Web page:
Friday, January 6, 2017

Birdwatching With Your Kids

Birdwatching with Your Kids
By Christine Hill

Have you ever been distracted by the beautiful plumage of a blue jay? Or seen your child’s fascination at the flight of a magpie, or the call of a mourning dove? Well, here’s a great family idea to foster your children’s interest and get them more involved in the wildlife around them: Birdwatching!

What’s so cool about birdwatching is that unlike other wildlife, birds often come to you. So if gathering up the kids in a car or taking nature walks is usually just too much for you, you can bring the wildlife to your own back yard instead.

Birdwatching is an easy at-home task that’s great for kids of all ages. And, you’ll find yourself learning a few new things yourself! Here’s a quick guide to beginning birdwatching with your kids.

Make your yard bird-friendly

There are tons of ways to attract birds to your yard. Although you’ll see a lot of the classic urban species at first, the more that you look, the more you’ll see rarer and shyer species. Here are four steps that will make the magic happen.

  1. Add a birdbath. The beauty of a birdbath is that it’s appealing to a lot of the smaller species that don’t scavenge as much. It also attracts all different kinds of birds. So if your bird feeder only has seeds, and you want to get a glimpse of swifts and warblers that only eat insects, you can draw diverse species in with a birdbath. This will be especially appealing to birds who stay during the winter months, since water sources are more scarce. However, in order to prevent damage to the birdbath and keep the water appealing to passing birds, make sure you maintain your fountain correctly in winter weather. This article has some tips for that.
  2. Add a birdfeeder or two. Different kinds of birds will be attracted to different birdfeeders, so look into a few different options. I’ve always liked the hummingbird feeders that offer sugar-water and tempt hummingbirds to linger long enough for children to get a good look. You might also look into some fun homemade varieties of bird feeders, simple enough that you can have children help, which will get them involved in the project from the get-go.
  3. Plant your yard with birds in mind. The best way to attract birds to your yard with plants is to plant native species. Birds will feel more at-home and familiar with these species which are already incorporated into the natural ecosystem. Beyond that, you can plant species that have berries and seeds that birds love. This includes juniper, sunflower, black-eyed susans, and berry bushes, among others.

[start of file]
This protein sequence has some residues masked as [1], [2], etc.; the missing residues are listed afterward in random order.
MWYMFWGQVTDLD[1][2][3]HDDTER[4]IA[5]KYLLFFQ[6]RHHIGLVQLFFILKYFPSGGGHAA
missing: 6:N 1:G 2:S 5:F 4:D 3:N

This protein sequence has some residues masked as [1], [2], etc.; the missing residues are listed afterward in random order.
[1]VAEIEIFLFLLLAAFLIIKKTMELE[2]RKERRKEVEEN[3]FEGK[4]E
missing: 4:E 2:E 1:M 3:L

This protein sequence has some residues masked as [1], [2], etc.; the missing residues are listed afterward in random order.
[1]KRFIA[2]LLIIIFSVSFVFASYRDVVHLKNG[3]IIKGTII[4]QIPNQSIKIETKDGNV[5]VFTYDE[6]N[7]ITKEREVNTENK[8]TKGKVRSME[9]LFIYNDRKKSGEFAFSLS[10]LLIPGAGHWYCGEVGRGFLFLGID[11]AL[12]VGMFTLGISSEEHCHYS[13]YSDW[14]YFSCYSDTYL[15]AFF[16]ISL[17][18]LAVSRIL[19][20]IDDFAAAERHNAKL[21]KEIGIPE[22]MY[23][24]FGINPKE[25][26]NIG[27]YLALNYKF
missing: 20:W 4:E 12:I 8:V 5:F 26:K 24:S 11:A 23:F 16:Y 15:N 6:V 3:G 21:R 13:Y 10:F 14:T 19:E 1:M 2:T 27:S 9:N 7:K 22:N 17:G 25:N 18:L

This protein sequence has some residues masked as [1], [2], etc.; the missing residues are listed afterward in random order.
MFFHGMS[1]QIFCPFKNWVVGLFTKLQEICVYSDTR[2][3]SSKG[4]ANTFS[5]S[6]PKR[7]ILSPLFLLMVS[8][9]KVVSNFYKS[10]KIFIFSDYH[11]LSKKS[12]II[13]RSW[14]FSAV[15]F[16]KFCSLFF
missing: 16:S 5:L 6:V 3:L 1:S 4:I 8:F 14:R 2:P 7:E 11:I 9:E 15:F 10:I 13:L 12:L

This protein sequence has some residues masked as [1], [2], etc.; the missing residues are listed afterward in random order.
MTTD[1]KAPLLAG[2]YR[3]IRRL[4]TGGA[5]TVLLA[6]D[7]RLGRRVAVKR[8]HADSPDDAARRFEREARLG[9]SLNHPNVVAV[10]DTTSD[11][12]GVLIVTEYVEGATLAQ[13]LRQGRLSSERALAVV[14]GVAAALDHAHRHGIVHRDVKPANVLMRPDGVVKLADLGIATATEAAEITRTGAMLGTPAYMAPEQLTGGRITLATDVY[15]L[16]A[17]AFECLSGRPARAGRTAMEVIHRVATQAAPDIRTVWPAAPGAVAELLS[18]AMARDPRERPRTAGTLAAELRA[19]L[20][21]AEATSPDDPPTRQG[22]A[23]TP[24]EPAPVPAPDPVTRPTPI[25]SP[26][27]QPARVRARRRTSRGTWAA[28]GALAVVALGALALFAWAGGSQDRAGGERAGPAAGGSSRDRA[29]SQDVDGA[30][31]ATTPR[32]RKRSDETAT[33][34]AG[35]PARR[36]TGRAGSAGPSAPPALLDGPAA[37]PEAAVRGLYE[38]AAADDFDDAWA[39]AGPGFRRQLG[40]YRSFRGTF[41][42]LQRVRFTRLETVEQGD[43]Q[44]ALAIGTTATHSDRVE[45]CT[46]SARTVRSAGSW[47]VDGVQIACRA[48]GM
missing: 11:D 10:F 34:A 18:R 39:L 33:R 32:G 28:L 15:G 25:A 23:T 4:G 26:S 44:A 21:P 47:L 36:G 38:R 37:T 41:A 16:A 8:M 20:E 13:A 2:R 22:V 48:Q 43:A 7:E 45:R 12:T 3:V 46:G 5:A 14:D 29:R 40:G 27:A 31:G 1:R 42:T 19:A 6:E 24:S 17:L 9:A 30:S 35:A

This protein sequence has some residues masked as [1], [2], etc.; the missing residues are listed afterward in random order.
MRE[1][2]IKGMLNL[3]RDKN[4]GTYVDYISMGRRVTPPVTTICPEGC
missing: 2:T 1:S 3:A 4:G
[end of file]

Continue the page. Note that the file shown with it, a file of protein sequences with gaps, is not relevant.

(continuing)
4. Make nesting materials available. This could be old yarn, sticks and leaves from yard cleanup, shreds of paper, and even hair (ew-but birds love it). During nesting season, this will attract birds to your yard and might even encourage one or two to set up their nests close enough for you to view!

Learn what you can
The next step of birdwatching is educating everyone involved to recognize the species as they come. I recommend getting a book that focuses on local bird species, and another one that focuses on all the birds of North America, since birds have a tendency to range far and wide sometimes. Keep the manual close to the window so that you and the kids can reference it whenever there’s a cluster of birds outside your window.

There are also some really creative and fun ways to familiarize your children with bird species. For example, download a few apps on your phone or tablet. Kids always love interacting with technology, and they can learn new things while they’re doing it! NatGeo’s BirdsLite is free and it helps you narrow down the possibilities of birds that you see. Merlin is another great resource for bird identification and its interface is so easy that even young kids (or technologically handicapped moms) will be able to utilize it without trouble.

Remember that identifying birds isn’t just about how they look! You can also educate yourself on bird calls and practice with your kids. It’s also useful to understand additional information like eating habits and migration patterns.

Have the proper tools

A bird guide is essential, but remember additional tools that will make your bird watching more fun and effective. For example, get binoculars so that you can get a more up-close view and do a better job of identifying rarer species. You might also want to print out a checklist of the 50 most popular birds in your area so that you can keep track of what you’ve seen and look forward to the ones you haven’t. Keep a camera with a good zoom handy if you want to catch images of the birds.

Take it to the next level

If bird watching turns out to be a big hit with your kids, there are tons of family activities that you can do as capstone events. Join birding groups and conventions and participate in nature walks and events. You can take your kids on a field trip to a bird observatory or sanctuary where they can see species that don’t frequent your back yard. You can even take your children to a natural history museum where they can see taxidermied versions of bird species and get a really good look at how their favorite species look up-close.

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